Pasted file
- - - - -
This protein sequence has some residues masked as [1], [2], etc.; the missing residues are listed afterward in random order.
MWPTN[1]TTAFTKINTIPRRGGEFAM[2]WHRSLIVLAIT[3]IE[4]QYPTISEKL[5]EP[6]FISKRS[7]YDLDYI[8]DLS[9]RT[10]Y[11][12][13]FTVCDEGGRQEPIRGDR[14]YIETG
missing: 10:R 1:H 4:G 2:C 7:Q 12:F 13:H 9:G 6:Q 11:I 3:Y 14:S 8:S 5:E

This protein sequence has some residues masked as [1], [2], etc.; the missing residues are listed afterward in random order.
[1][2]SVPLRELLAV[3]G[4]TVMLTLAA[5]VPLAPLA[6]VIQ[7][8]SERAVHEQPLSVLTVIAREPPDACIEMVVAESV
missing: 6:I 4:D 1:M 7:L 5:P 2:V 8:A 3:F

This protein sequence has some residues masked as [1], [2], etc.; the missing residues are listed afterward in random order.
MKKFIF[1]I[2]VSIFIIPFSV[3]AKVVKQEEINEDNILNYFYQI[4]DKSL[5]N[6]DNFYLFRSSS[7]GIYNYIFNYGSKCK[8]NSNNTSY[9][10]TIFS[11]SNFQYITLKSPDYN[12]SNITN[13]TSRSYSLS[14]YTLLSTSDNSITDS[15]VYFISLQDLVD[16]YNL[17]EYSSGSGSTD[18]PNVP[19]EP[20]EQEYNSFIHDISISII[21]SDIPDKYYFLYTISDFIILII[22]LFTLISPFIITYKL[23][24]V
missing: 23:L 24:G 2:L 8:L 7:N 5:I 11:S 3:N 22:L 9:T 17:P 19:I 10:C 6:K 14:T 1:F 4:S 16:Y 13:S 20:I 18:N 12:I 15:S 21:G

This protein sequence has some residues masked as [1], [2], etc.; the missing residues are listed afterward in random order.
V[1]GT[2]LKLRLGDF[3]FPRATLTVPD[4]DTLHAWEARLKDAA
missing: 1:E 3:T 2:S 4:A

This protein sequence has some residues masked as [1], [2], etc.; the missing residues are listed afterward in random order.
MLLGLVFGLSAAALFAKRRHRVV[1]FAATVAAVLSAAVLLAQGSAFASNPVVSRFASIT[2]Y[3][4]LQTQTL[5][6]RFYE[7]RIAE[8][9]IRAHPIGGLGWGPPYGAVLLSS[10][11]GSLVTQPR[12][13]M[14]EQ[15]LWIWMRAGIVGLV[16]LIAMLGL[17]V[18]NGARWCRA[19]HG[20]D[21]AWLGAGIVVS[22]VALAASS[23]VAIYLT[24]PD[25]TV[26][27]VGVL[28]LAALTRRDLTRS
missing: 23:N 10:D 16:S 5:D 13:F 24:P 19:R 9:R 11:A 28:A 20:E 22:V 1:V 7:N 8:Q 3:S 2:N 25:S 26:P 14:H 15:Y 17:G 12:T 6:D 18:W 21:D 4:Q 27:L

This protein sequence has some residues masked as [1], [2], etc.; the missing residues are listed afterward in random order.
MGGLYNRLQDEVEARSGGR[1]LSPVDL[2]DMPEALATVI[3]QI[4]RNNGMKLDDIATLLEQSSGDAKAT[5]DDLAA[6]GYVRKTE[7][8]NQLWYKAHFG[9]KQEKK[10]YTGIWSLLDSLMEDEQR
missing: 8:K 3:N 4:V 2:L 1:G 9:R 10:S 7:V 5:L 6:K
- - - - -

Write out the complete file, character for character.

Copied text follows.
This protein sequence has some residues masked as [1], [2], etc.; the missing residues are listed afterward in random order.
MWPTN[1]TTAFTKINTIPRRGGEFAM[2]WHRSLIVLAIT[3]IE[4]QYPTISEKL[5]EP[6]FISKRS[7]YDLDYI[8]DLS[9]RT[10]Y[11][12][13]FTVCDEGGRQEPIRGDR[14]YIETG
missing: 10:R 1:H 4:G 2:C 7:Q 12:F 13:H 9:G 6:Q 11:I 3:Y 14:S 8:S 5:E

This protein sequence has some residues masked as [1], [2], etc.; the missing residues are listed afterward in random order.
[1][2]SVPLRELLAV[3]G[4]TVMLTLAA[5]VPLAPLA[6]VIQ[7][8]SERAVHEQPLSVLTVIAREPPDACIEMVVAESV
missing: 6:I 4:D 1:M 7:L 5:P 2:V 8:A 3:F

This protein sequence has some residues masked as [1], [2], etc.; the missing residues are listed afterward in random order.
MKKFIF[1]I[2]VSIFIIPFSV[3]AKVVKQEEINEDNILNYFYQI[4]DKSL[5]N[6]DNFYLFRSSS[7]GIYNYIFNYGSKCK[8]NSNNTSY[9][10]TIFS[11]SNFQYITLKSPDYN[12]SNITN[13]TSRSYSLS[14]YTLLSTSDNSITDS[15]VYFISLQDLVD[16]YNL[17]EYSSGSGSTD[18]PNVP[19]EP[20]EQEYNSFIHDISISII[21]SDIPDKYYFLYTISDFIILII[22]LFTLISPFIITYKL[23][24]V
missing: 23:L 24:G 2:L 8:L 7:N 5:I 11:S 3:N 22:L 9:T 17:P 19:I 10:C 6:K 14:T 1:F 4:S 16:Y 13:S 20:I 18:N 12:I 15:S 21:G

This protein sequence has some residues masked as [1], [2], etc.; the missing residues are listed afterward in random order.
V[1]GT[2]LKLRLGDF[3]FPRATLTVPD[4]DTLHAWEARLKDAA
missing: 1:E 3:T 2:S 4:A

This protein sequence has some residues masked as [1], [2], etc.; the missing residues are listed afterward in random order.
MLLGLVFGLSAAALFAKRRHRVV[1]FAATVAAVLSAAVLLAQGSAFASNPVVSRFASIT[2]Y[3][4]LQTQTL[5][6]RFYE[7]RIAE[8][9]IRAHPIGGLGWGPPYGAVLLSS[10][11]GSLVTQPR[12][13]M[14]EQ[15]LWIWMRAGIVGLV[16]LIAMLGL[17]V[18]NGARWCRA[19]HG[20]D[21]AWLGAGIVVS[22]VALAASS[23]VAIYLT[24]PD[25]TV[26][27]VGVL[28]LAALTRRDLTRS
missing: 23:N 10:D 16:S 5:D 13:F 24:P 19:R 9:R 11:A 28:A 20:E 22:V 1:V 7:N 8:Q 3:S 2:N 25:S 26:P 14:H 15:Y 17:G 12:T 6:D 18:W 21:D 4:Q 27:L

This protein sequence has some residues masked as [1], [2], etc.; the missing residues are listed afterward in random order.
MGGLYNRLQDEVEARSGGR[1]LSPVDL[2]DMPEALATVI[3]QI[4]RNNGMKLDDIATLLEQSSGDAKAT[5]DDLAA[6]GYVRKTE[7][8]NQLWYKAHFG[9]KQEKK[10]YTGIWSLLDSLMEDEQR
missing: 8:K 3:N 4:V 2:L 1:G 9:R 10:S 7:V 5:L 6:K